The Surprising Thing Antidepressants Can't Do For You, According To Researchers

Affecting both our physical and mental health, symptoms of depression can include sadness, decreased energy, difficulty thinking, changes in appetite, and a loss of interest in previously enjoyed activities, amongst others, reports the American Psychiatric Association (APA). Because depression can impact our overall quality of life, psychotherapy and medication are common treatment methods used to relieve symptoms in patients. 

Between 2015 to 2018, the U.S. Centers for Disease Control and Prevention (CDC) reports that more than 13% of adults had taken antidepressants within the last 30 days. Designed to alter an imbalance of neurotransmitters in the brain, clinical psychologist Eric Endlich tells WebMD, "Antidepressants can help jump-start mood and give people the boost they need to get over the symptoms of their depression."

While deemed an effective treatment method, new research published in the scientific journal PLOS ONE reveals that the use of antidepressants may not offer significant long-term benefits.

Antidepressants may not improve quality of life

Researchers analyzed data collected through the United States' Medical Expenditures Panel Survey between 2005 and 2016 (via PLOS ONE). This longitudinal study examined non-institutionalized patients 18 years of age or older who had been diagnosed with depression. The survey revealed that out of the more than 17 million adults newly diagnosed with depression each year, almost 60% were being treated with prescription antidepressants, reports HealthDay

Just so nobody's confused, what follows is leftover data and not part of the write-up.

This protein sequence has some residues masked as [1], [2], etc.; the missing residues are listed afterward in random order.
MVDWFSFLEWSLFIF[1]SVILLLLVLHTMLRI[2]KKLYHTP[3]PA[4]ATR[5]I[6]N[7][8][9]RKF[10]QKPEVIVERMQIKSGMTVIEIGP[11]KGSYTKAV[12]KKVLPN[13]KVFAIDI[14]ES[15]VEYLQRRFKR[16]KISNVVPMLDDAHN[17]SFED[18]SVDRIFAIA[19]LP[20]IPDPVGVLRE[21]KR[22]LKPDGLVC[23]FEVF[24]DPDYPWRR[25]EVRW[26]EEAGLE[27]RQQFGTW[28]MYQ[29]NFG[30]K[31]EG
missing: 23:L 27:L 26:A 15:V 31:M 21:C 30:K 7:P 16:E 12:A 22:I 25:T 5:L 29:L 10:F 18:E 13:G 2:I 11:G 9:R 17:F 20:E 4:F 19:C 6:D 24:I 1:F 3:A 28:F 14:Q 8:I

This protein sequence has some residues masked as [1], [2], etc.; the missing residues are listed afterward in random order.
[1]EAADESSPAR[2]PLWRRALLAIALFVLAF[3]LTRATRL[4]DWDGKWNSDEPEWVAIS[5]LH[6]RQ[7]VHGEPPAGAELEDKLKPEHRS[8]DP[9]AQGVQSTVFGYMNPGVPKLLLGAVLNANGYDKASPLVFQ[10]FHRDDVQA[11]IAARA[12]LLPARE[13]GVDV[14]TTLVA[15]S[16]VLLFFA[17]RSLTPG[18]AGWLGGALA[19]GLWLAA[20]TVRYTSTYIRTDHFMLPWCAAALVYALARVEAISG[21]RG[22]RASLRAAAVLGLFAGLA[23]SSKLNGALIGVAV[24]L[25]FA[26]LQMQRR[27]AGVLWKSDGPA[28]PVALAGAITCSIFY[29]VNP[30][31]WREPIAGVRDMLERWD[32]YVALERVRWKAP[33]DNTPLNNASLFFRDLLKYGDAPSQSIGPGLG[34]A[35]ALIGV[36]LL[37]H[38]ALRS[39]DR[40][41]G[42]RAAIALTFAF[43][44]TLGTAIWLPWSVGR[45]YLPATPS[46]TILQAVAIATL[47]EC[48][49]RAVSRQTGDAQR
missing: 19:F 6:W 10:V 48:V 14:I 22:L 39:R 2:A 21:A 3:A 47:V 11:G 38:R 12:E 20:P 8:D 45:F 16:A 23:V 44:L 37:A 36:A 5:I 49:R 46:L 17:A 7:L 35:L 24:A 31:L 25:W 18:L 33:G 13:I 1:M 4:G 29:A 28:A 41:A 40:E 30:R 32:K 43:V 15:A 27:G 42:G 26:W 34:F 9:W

Over the course of a 2-year follow-up period, researchers measured respondents' quality of life — things like physical functioning, physical limitations, fatigue, energy levels, and pain. Mental health issues were also tracked, including the ability to socialize, limitations due to emotional problems, psychological distress and overall well-being. By the end of the follow-up period, participants treated with antidepressants reported feeling no improvements in their physical or mental quality of life any more than those who had not been prescribed medication (per Healthday).

President of the preventive medicine advocacy organization True Health Initiative Dr. David Katz who was not associated with the study, comments on these findings, stating via HealthDay, "antidepressant drugs tend to be only nominally effective, even in the short term." Therefore, while antidepressants need not be ruled out as a form of mental health treatment, researchers of the study feel their findings support the need for combined treatment methods for depression disorder versus solely relying on these medications to improve a patient's overall quality of life.